Premature infant births are on the increase. In an editorial published in the British Medical Journal (21 April 2006), Professor Andrew Shennan states that this trend could have a considerable impact on society. Research from Denmark shows a 22% increase in premature births between 1995 and 2004. The researchers predict that this pattern is likely to be reflected in countries such as Ireland.
Out of the 60,000 babies born in Ireland each year, around 3,000 are premature. Premature births are increasing in Ireland due to a greater number of couples opting for in vitro fertilisation (IVF) therapy. In addition, innovations in the treatment of premature infants has led to more babies being delivered prematurely in order to treat complications, according to the Department of Neonatology at Holles Street Hospital in Dublin.
Around 600 of the 3,000 premature infants born each year are very immature, born at least six weeks before their due date, and around 10% of all newborn babies will need admission to a neonatal intensive care unit. Dr John Murphy, consultant neonatologist at Holles Street, says there is a growing need for investment, research and support in the area of premature infants (www.irishhealth.com).
Premature delivery – pre-term birth (PTB) and low birth weight (LBW) – is closely associated with infant morbidity and long-term health problems. LBW is defined as an infant weighing less than 5.5 pounds at full term, while PTB remains one of the most serious problems in obstetrics. PTB is defined as a gestational age at birth of less than 37 completed gestational weeks. It is further classified into three main categories: mild (32-36 weeks), very pre-term (28-31 weeks) and extremely pre-term (less than 28 weeks), with average frequencies of 85%, 10% and 5% respectively (Moutquin J, 2003; Lawn JE et al, 2005). Despite major preventive efforts, the incidence of PTB has remained constant at about 5-10% of live births in most countries over the past two decades (Bibby E, Stewart A, 2004).
There is mounting evidence that suggests chronic oral infection as a trigger for premature birth and low birth weight (Offenbacher S et al, 1996). While periodontitis is often considered to be a local oral infection, over the last decade it has become increasingly more evident that both local and systemic inflammation may occur (Genco RJ, 1992).
Can a causal relationship between periodontitis and PTB be established and, if so, can subsequent intervention therapies prevent pre-term birth?
It was in 1996 that researchers first reported an association between maternal periodontal disease and delivery of a pre-term infant (Offenbacher S et al). A case control study of 124 pregnant women found that women who delivered at less than 37 weeks’ gestation or who had an infant that weighed less than six pounds had significantly worse periodontal disease than women in the control group. The researchers suggested a seven-fold increased risk of pre-term delivery and considered periodontal disease to be a previously unrecognised and clinically significant risk factor for delivery of a pre-term LBW infant.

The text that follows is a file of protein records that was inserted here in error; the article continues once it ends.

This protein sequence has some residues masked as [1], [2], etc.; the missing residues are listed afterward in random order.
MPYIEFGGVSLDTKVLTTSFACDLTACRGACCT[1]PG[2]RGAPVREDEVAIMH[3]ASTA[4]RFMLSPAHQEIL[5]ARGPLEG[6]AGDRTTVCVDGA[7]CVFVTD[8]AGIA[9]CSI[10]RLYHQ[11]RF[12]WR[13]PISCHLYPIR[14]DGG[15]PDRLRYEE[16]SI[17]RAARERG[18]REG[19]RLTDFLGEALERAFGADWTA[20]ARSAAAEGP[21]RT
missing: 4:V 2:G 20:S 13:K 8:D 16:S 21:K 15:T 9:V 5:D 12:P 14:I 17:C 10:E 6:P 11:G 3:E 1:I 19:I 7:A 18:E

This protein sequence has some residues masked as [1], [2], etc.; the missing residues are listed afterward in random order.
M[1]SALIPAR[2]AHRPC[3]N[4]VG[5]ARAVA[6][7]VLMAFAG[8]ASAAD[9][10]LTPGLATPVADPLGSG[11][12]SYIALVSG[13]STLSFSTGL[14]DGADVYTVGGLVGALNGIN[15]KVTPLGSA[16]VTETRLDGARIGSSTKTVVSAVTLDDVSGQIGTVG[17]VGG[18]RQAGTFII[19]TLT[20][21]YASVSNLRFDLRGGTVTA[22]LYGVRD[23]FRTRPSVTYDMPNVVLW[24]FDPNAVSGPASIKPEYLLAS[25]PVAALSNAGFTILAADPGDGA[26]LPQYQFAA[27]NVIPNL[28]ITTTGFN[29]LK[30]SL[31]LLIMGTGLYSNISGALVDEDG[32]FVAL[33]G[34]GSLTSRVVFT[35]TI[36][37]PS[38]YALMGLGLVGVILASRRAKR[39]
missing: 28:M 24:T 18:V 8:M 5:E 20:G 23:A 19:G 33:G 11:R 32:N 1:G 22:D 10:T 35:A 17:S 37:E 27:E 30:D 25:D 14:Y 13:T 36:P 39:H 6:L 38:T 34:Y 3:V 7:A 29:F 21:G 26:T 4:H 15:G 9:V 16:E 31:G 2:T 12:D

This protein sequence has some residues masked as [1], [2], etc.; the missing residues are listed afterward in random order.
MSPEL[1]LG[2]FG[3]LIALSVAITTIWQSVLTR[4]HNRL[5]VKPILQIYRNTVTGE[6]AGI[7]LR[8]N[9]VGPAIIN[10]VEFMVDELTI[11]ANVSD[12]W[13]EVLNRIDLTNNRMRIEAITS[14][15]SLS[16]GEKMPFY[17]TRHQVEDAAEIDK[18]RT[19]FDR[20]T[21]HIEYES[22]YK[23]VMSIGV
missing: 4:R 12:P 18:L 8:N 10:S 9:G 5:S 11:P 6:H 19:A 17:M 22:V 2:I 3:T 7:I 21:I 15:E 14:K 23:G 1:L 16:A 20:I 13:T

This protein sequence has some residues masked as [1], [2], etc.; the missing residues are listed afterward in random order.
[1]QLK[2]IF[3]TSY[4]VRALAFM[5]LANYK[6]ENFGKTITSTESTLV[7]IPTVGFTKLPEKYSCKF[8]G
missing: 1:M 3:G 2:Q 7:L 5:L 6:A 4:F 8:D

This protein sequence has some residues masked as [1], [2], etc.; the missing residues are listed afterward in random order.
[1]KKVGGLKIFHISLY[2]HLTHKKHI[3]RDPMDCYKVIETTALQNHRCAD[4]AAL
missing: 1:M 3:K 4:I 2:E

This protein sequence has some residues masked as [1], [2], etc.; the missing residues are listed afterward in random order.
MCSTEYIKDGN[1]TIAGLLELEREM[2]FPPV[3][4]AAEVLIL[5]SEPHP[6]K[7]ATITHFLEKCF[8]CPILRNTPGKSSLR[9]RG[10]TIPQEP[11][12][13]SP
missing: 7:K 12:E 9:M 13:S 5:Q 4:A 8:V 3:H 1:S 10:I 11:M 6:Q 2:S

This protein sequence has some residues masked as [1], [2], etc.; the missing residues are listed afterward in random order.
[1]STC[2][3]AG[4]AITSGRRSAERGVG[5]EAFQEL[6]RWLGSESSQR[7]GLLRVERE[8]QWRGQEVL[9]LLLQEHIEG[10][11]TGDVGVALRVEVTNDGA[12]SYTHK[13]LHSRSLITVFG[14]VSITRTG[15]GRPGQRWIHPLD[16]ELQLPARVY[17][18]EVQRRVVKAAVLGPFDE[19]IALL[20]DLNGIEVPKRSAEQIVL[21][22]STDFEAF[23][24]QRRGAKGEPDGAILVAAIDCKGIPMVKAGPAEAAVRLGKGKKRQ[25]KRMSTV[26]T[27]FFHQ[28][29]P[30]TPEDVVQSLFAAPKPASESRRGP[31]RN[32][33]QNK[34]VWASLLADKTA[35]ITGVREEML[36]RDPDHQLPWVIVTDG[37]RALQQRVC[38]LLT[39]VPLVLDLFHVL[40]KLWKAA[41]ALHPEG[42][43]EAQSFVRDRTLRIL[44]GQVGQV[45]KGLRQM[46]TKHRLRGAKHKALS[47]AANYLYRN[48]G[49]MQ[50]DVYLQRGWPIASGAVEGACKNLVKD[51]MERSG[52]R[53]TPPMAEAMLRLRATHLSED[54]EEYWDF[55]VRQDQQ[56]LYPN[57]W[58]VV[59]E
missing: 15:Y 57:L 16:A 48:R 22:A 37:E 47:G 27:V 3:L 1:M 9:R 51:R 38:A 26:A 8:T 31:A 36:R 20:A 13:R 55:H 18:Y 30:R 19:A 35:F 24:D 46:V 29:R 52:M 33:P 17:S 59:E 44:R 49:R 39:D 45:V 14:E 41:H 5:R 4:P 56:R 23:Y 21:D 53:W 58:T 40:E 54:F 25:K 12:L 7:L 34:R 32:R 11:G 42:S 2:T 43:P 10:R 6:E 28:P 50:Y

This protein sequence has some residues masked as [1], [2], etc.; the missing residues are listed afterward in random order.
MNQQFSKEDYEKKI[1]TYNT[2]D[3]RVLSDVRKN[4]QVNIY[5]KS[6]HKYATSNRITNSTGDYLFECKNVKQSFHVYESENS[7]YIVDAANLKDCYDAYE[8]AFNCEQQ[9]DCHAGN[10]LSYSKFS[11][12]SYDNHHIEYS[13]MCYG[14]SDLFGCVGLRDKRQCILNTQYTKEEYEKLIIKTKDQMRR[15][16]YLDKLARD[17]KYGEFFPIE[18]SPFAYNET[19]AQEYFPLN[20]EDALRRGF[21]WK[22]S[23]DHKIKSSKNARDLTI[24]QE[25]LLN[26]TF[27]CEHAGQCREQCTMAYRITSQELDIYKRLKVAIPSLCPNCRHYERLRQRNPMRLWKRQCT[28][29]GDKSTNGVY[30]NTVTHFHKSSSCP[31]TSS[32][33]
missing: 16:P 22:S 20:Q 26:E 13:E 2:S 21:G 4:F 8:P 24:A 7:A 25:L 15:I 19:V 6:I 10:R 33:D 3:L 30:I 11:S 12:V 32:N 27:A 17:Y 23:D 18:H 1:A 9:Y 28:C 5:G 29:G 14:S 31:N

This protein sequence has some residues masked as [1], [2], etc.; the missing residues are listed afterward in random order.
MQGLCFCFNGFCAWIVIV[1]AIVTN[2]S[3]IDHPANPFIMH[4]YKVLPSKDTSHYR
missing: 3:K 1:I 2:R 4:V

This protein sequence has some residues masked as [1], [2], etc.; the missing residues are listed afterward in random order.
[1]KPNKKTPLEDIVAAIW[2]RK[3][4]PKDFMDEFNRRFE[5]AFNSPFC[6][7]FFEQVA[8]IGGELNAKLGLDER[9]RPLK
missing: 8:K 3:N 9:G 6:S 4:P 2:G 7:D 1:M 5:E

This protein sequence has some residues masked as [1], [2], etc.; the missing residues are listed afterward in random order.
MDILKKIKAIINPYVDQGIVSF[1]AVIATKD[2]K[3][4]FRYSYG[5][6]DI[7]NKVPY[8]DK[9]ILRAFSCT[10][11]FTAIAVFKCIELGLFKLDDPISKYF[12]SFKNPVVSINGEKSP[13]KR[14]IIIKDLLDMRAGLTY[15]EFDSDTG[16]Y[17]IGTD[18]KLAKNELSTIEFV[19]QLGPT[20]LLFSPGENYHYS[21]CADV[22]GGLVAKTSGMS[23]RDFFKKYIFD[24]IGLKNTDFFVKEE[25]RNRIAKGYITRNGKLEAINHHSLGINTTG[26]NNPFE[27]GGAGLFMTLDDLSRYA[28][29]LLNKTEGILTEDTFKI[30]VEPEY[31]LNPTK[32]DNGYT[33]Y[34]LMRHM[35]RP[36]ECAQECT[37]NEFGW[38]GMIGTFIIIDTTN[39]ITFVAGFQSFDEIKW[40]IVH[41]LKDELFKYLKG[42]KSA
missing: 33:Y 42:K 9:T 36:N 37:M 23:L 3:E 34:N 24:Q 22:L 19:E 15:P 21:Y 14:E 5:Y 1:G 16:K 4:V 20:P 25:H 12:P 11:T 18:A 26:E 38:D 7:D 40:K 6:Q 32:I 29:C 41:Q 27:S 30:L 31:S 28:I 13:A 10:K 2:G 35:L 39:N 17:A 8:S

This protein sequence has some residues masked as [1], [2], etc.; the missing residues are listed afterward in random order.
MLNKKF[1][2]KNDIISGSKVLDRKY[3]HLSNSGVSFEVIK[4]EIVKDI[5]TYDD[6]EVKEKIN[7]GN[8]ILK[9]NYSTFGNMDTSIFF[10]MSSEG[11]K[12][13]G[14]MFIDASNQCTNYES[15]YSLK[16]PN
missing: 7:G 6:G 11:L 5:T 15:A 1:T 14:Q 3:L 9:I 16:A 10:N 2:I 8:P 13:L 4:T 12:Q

This was followed by another independent study of 55 matched pairs of women, where mothers with a healthy periodontium and low gingival index were found to be at lower risk for LBW babies (Dasanayake AP, 1998).
Davenport et al (2002), however, found no such association. He examined 236 infants born at less than 37 weeks’ gestation and weighing less than six pounds and compared them to a random sample of 507 control infants who were born at 38 weeks or more and weighing six pounds or more. They found that, on average, deeper pockets at delivery were associated with a reduction in the risk of delivery of a pre-term, LBW infant.
In discussing their results, the authors considered that a difference in study population may have had a limited effect on the outcome. The Offenbacher study consisted of 124 women who were slightly younger, 58% of whom were black. The Davenport study, however, was much larger (743 women), and subjects were recruited from a predominantly Bangladeshi (53%) community residing in East London.
The authors concluded that the biological mechanisms through which periodontal disease could cause LBW may be potentiated by the presence of other specific genetic and environmental factors.
Despite disparate findings, these early studies led to the hypothesis that the major periodontal pathogens increase circulating levels of pro-inflammatory mediators (such as PGE2, IL1, IL6 and other cytokines) that, in turn, trigger pre-term delivery.
Continued research into the link between periodontal infection and PTB appears to be based on epidemiological data, with a number of causal mechanisms also being suggested. These include elevated pro-inflammatory mediators, an association between periodontal disease and bacterial vaginosis (BV), maternal and foetal humoral response and elevated C-reactive protein (CRP) levels.
It has long been recognised that maternal infection and subsequent inflammation is a risk factor for an adverse pregnancy outcome.
Inflammation has been implicated in the mechanisms responsible for pre-term and term parturition, as well as foetal injury. Out of all of the suspected causes of pre-term labour and delivery, infection and/or inflammation is the only pathological process for which both a firm causal link with pre-term birth and a molecular pathophysiology have been defined (Romero R et al, 2006).
The common pathway appears to be activation of the inflammatory cascade. Bacterial colonisation and/or inflammation induces production of pro-inflammatory cytokines that lead to neutrophil activation and the synthesis and release of uterotonins such as prostaglandins. These cause uterine contractions and metalloproteinases that weaken foetal membranes and remodel cervical collagen (Park JS, 2005).
Local production of pro-inflammatory cytokines in the gingival crevicular fluid rises with increasing inflammation (Orozco A et al, 2006). One hypothesis to explain the association between periodontal disease and pre-term birth/low birth weight is that PTB and LBW may be indirectly mediated through translocation of bacteria or bacterial products in the systemic circulation. Transient bacteraemias occur in subjects with marginal periodontitis or gingivitis, and it is possible that bacteria and their products may reach the placental membranes haematogenously and provide the inflammatory effect to induce pre-term labour (Lopez NJ, 2005). The fact that intra-amniotic levels of many inflammatory mediators, such as prostaglandin E2, increase during pregnancy and peak at delivery suggests that these mechanisms play an important role in normal physiologic parturition.